“Selva: vida sin fronteras.” The name of this foundation stands for ‘Rainforest: life without borders’. Because limitless life, that is exactly what the rainforest stands for. The tropical rainforests of the Amazon, melting pots of biodiversity, are protected lands for a reason.
These forests produce 40% of all oxygen on earth and limit the amount of CO2 in the atmosphere. It’s no wonder they are known as the lungs of the world. In addition, they produce 18% of the world’s daily freshwater supply and are home to 30% of all biodiversity on Earth.
That’s why the rainforests are crucial for a stable climate and the preservation of the earth. They are crucial for the world. They protect our future.
But who protects them?
Indigenous communities: the protectors of nature
The indigenous inhabitants of the Amazon region play an essential role. For centuries, this rainforest has been inhabited by ten identified indigenous civilizations, namely the Achuar, Ai’Cofan, Huaorani, Quichua, Secoya, Shiwar, Shuar, Siona, Taromenani, and Zaparo.
These communities consisted of about 125,000 people, but unfortunately the numbers are declining drastically. The total Ai’Cofan population, for example, was estimated at 15,000 before 1970, but today only 700 survive. A shocking drop of 95.4%.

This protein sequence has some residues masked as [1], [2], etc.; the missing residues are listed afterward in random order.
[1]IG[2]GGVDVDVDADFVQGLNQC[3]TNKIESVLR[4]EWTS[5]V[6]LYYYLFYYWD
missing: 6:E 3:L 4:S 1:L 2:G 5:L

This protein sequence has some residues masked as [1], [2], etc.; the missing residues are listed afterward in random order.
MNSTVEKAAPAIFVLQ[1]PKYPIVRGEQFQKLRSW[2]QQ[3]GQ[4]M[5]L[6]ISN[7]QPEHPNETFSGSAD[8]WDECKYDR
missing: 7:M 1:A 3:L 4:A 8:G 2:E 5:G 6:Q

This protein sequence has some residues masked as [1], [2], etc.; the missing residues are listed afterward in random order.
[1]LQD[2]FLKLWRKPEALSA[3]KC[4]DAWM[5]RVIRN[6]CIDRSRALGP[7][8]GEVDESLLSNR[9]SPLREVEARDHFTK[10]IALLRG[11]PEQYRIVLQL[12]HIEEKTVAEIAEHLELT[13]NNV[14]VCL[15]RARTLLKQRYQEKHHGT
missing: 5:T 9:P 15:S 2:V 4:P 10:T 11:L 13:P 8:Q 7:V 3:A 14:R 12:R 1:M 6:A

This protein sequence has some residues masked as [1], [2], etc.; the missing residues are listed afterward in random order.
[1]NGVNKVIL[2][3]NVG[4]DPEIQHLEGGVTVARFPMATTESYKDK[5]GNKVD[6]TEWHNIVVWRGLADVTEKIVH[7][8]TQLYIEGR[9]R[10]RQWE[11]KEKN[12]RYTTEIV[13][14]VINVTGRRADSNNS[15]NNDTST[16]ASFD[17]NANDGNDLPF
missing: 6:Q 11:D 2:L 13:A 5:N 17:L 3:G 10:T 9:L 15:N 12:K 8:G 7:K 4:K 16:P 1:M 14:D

The cause? Indigenous death rates coincide one-to-one with deforestation and loss of ancestral land. Loss of culture and the influences of a western lifestyle also play a role. Since the 1960s, the jungle has shrunk drastically due to the oil industry, mining and agricultural expansion.
Historians are the first to point out that the disappearance of the Amazon nomads is nothing new. The pygmies are disappearing from Congo and the Madeira shepherds from Kenya. However, there is one important aspect that should wake us up: the indigenous peoples are the guardians of nature. They are the protectors of the Amazon rainforests and their fate is intertwined with the ecosystem. As long as they live there, there is a barrier that prevents large multinationals with purely commercial intentions from intruding.
Selva: Vida Sin Fronteras
Given the universal importance of the Amazon rainforest, we don’t have the luxury of doing nothing. The complete destruction of the people and the environment in this region would have disastrous consequences for global warming and climate change.
That is why Selva: Vida Sin Fronteras (SVSF) was created. Their mission is to help and protect the Amazon rainforest and its indigenous communities, as they maintain this vital ecosystem for the preservation of mankind.
Since 1997, this foundation has been committed to preserving tropical jungles on a daily basis, and we want to help. That is why SVSF is the charity we are committed to this year.